In its first three episodes, "Veep" feels like a cut below what I've seen of Iannucci's UK work, if only because it lacks a galvanizing figure like Peter Capaldi's wicked, staggeringly vulgar bureaucrat Malcolm Tucker. But other characters get to utter some hilariously Tucker-esque lines(**), the ensemble works incredibly well together —in marked contrast to Selina's dysfunction, competitive staff — and there's a briskness and intelligence to the whole shebang.

(**) If your strongest memory of Chlumsky is still from "My Girl," then it's particularly bracing to hear Vada Sultenfuss cuss like a longshoreman.

Though the theme song sounds a bit like it could have been part of the score of "The West Wing," this isn't a remotely optimistic show. The Washington that Selina Meyer knows is the place where, at any moment, she can be warned that "the utensils are politicized."

http://www.hitfix.com/blogs/whats-al...s-in-hbos-veep
post #9 of 155
DVR set. Hopefully it's not the mess that the first episode of Girls was. I see much hope in the fact that Stephanie Laing is a producer.
post #10 of 155
There's a glowing review in tomorrow's Washington Post (we get the inserts on Saturday).

Doug
post #11 of 155
Soon!!

lol
post #12 of 155
That was amazing.

Great job, HBO!

post #13 of 155
Thread Starter 
I thought it was pretty good. Not great, but it has potential. There were some very good one liners on occasion but I think it needs more swearing. The original was known for it's very creative use of verbal abuse and this was pretty tame.

I really like Anna Chlumsky in this. I haven't seen her since her White Collar guest spot and she looks good and has spark.
post #14 of 155
I liked it. There was some smart dialogue, and the cast was well chosen.

I agree about Anna Chlumsky. Many people my age grew up watching "My Girl" a lot on TV, so there is definitely a nostalgia factor there.
post #15 of 155
That was average at best. I see room for growth, unlike the crap show that it's paired with (Girls). Will definitely tune in again next week.
post #16 of 155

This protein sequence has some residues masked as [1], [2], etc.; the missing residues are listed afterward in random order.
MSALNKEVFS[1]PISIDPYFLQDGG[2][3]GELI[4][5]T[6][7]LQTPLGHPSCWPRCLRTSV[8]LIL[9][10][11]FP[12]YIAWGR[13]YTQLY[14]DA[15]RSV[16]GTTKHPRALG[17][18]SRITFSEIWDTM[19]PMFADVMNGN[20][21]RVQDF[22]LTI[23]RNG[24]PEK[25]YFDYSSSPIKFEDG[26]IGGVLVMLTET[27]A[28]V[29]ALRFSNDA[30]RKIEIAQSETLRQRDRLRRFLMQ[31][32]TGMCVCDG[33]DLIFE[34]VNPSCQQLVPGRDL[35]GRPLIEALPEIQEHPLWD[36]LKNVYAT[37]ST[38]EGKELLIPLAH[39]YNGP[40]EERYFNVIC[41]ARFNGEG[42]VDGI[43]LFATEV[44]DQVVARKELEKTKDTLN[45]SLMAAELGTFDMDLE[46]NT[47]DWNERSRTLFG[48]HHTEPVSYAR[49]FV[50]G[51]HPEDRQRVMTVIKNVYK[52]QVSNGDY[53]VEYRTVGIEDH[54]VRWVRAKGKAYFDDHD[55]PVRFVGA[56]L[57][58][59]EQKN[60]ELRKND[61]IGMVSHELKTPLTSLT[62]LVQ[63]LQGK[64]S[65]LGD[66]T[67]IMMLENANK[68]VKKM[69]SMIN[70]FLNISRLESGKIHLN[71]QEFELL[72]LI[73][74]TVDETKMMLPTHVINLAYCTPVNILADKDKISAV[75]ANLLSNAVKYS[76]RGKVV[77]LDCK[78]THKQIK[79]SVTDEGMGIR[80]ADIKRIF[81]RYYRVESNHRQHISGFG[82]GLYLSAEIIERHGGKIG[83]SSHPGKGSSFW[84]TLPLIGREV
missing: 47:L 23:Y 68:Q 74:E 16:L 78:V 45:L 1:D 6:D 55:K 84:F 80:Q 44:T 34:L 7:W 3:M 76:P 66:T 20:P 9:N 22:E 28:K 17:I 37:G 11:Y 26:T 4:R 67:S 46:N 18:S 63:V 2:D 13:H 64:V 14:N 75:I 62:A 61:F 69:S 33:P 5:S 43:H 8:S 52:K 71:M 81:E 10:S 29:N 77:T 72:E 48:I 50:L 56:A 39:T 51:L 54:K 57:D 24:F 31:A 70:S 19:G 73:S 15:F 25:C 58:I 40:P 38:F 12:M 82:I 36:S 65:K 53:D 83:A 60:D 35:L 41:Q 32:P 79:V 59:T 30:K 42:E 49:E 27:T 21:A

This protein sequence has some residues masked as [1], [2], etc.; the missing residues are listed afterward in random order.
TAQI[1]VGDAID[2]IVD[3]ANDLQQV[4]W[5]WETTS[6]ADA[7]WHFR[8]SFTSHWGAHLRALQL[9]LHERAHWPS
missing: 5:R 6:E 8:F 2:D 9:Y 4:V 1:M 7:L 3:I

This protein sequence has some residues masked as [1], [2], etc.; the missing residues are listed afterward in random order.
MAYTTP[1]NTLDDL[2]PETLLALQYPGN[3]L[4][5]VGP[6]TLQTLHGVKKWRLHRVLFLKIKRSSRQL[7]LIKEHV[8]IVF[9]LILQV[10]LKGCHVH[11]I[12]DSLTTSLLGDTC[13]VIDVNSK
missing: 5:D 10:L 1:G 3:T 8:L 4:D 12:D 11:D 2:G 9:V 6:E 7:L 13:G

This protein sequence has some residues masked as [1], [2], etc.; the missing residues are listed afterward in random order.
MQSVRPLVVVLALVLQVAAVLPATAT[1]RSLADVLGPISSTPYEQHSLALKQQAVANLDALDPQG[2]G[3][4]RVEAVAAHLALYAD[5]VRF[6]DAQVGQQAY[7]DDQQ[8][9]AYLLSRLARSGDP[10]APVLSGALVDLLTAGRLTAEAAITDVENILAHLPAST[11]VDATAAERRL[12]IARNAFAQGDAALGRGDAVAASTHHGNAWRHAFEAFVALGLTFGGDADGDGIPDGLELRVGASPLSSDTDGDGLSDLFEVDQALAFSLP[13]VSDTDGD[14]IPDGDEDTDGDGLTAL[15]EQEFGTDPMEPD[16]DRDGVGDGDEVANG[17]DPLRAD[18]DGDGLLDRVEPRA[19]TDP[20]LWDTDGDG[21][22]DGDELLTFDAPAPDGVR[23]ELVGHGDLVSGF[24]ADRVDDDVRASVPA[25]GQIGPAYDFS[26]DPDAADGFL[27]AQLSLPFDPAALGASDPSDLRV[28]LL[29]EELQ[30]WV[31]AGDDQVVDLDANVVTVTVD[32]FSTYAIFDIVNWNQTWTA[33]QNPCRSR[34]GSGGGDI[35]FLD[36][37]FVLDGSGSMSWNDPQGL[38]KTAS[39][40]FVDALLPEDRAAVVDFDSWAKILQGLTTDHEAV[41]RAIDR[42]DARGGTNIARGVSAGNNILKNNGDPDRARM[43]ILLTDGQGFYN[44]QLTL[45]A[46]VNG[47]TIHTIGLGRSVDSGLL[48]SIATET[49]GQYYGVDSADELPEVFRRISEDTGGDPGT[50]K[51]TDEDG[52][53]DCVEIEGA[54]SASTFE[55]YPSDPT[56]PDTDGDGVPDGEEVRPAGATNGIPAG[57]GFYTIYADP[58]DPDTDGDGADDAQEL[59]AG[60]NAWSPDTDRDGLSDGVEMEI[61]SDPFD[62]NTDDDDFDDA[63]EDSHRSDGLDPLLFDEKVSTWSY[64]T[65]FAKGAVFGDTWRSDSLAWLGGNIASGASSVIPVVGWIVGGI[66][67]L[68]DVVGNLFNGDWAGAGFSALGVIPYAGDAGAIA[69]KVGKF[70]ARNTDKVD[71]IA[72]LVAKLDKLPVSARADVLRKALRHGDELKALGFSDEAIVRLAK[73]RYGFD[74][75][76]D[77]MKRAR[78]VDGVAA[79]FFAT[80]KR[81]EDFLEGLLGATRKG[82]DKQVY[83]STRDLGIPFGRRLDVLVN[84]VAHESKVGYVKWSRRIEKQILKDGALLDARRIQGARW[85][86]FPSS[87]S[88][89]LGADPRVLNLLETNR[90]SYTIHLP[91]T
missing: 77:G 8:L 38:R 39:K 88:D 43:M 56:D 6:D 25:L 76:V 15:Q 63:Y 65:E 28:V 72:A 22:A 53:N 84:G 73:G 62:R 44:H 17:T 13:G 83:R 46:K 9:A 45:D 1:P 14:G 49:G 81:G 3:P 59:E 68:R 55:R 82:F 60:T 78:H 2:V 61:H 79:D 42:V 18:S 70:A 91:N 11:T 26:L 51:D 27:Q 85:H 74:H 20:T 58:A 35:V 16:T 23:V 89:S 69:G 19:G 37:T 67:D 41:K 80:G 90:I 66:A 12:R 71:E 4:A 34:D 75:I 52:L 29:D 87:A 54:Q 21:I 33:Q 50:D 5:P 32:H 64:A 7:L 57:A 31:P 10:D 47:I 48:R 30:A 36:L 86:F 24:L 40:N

The initial scene when she went to visit the Senator (?) was all laughs. The camera followed Julia to the couch while the Senator was back at the desk typing..... Man laughs.....
post #17 of 155
During the first few minutes of Veep I was decidedly undecided about the show but as it went on it grew on me. It uses discomfort comedy in much the same way the old Seinfeld show did and The Office still does. I, too, loved little Anna Chlumsky as the Veep's chief of staff, Amy. Chlumsky is the only actress I can think of who is both as short and as funny as Louis-Dreyfus. Veep has promise.
post #18 of 155
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Originally Posted by gwsat View Post

It uses discomfort comedy in much the same way the old Seinfeld show did and The Office still does.

You know, I was thinking it had a little Seinfeld feel to it. I agree with you.
post #19 of 155
Awful, just awful. Made me pine for "The New Adventures of Old Christine".
post #20 of 155
Quote:
Originally Posted by kromkamp View Post

Awful, just awful. Made me pine for "The New Adventures of Old Christine".

Seinfeld wasn't popular at first, either. In fact NBC almost didn't pick it up and even after they did, it didn't draw very good audiences for a while. This all goes to show that sly, slightly meanspirited humor like Veep isn't for all tastes. That said, I have no idea where the show will go but the first episode showed me enough for me to stick with it, at least for a while.
post #21 of 155
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Originally Posted by VisionOn View Post

I thought it was pretty good. Not great, but it has potential. There were some very good one liners on occasion but I think it needs more swearing. The original was known for it's very creative use of verbal abuse and this was pretty tame.

I really like Anna Chlumsky in this. I haven't seen her since her White Collar guest spot and she looks good and has spark.

I liked it, but I also agree that it needs to be a bit more brutal in the verbal abuse like the original was, although most of that was generated by Peter Capaldi's character and I'm not sure anyone in this show can pull it off as well as he did. There doesn't seem to even be a Capaldi character yet in "Veep"(maybe the female senator?), not that this show is an exact copy of "The Thick Of It", but it seems very similar in structure so I'm guessing it's headed in that direction.
post #22 of 155